Science and Tech


Rosetta Finds Earth's Water May Not Have Come From Comets

The Rosetta comet mission has released its first findings, showing comets like 67P probably weren't the origin of Earth's water.
Posted at 6:51 PM, Dec 10, 2014

The first findings from the world-famous Rosetta mission are in, and comet 67P has thrown cold water on the leading theory for the origins of Earth's oceans.

The new study looked at water on 67P's surface and concluded comets might not have brought water to Earth after all, despite several previous findings pointing in that direction. 

Scientists aren't exactly sure why Earth, unlike other rocky planets like Mars and Venus, has vast oceans of liquid water. One explanation is that as much as half of the water currently swirling around our planet came from elsewhere. (Video via NASA)

And though last month's mission to land a probe on comet 67P might have gotten most of the glory, it's the orbiting spacecraft that's helping to answer whether comets were Earth's water source. Here's how:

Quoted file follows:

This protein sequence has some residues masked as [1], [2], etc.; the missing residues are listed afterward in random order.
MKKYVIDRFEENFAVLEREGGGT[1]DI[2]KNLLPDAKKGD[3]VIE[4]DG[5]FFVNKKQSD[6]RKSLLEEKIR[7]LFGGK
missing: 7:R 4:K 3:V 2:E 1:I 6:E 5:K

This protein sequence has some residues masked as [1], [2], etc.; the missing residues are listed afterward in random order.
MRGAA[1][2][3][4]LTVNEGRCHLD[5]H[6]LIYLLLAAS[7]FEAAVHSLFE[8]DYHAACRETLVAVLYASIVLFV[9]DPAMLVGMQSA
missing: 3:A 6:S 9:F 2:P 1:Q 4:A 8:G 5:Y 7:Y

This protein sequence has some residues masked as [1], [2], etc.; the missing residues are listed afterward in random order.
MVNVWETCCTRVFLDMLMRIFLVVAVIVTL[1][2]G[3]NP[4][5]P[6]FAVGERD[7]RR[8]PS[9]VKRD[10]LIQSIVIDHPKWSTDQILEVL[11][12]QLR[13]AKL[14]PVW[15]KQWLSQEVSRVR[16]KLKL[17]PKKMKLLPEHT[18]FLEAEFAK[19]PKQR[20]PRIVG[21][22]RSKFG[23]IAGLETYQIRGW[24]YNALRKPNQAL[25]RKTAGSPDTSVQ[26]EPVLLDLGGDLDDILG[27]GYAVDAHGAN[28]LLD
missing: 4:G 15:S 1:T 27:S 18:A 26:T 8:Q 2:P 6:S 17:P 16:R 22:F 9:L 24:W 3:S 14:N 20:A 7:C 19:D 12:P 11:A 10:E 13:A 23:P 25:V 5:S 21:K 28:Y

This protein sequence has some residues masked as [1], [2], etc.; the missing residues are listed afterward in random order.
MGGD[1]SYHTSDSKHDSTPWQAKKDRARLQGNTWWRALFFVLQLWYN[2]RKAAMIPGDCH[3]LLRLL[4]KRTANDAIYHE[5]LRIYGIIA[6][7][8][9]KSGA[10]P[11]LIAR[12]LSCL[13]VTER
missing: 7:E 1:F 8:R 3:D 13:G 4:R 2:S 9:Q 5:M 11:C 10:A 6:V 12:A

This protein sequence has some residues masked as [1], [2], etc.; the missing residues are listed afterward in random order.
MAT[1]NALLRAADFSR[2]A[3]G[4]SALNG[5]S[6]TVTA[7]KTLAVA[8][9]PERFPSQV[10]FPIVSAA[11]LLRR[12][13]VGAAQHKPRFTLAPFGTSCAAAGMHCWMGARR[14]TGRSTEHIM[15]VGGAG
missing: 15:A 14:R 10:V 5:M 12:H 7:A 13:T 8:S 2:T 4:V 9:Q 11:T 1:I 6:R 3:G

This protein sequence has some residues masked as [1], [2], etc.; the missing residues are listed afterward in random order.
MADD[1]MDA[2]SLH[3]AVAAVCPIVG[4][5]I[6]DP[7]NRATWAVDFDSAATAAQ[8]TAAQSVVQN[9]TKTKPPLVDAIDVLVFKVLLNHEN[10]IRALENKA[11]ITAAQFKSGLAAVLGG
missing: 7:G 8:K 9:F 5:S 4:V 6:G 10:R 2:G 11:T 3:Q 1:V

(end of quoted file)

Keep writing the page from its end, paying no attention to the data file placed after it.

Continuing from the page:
At some point, we've all learned that water is one part oxygen, two parts hydrogen, but sometimes one of those hydrogen atoms can have a neutron tagging along, making the water molecule a bit heavier. The difference doesn't affect the way water behaves, but the ratio of heavy to light molecules can tell scientists whether two water samples came from the same source.

As you can see in this graph from the European Space Agency, the comet's water is way heavier than Earth's. That kind of throws a wrench into the comet theory.

The lead researcher told the BBC, "It is more than three times higher than on the Earth, which means that this kind of comet could not have brought water to the Earth."

That was a surprising finding, because Rosetta isn't the first spacecraft to study the water from comets.

A NASA probe called Stardust captured water vapor from a comet as it passed by Earth in 2004, and in 2005, another probe actually smashed into a different comet, allowing scientists to study the resulting dust cloud. Both of those missions suggested the water on comets shares an origin with the water on Earth.

The next-likely contender for the cause of Earth's oceans is asteroids, though scientists say we can't rule out comets based on this one study. Maybe 67P is just weird.

This video includes images from the European Space Agency.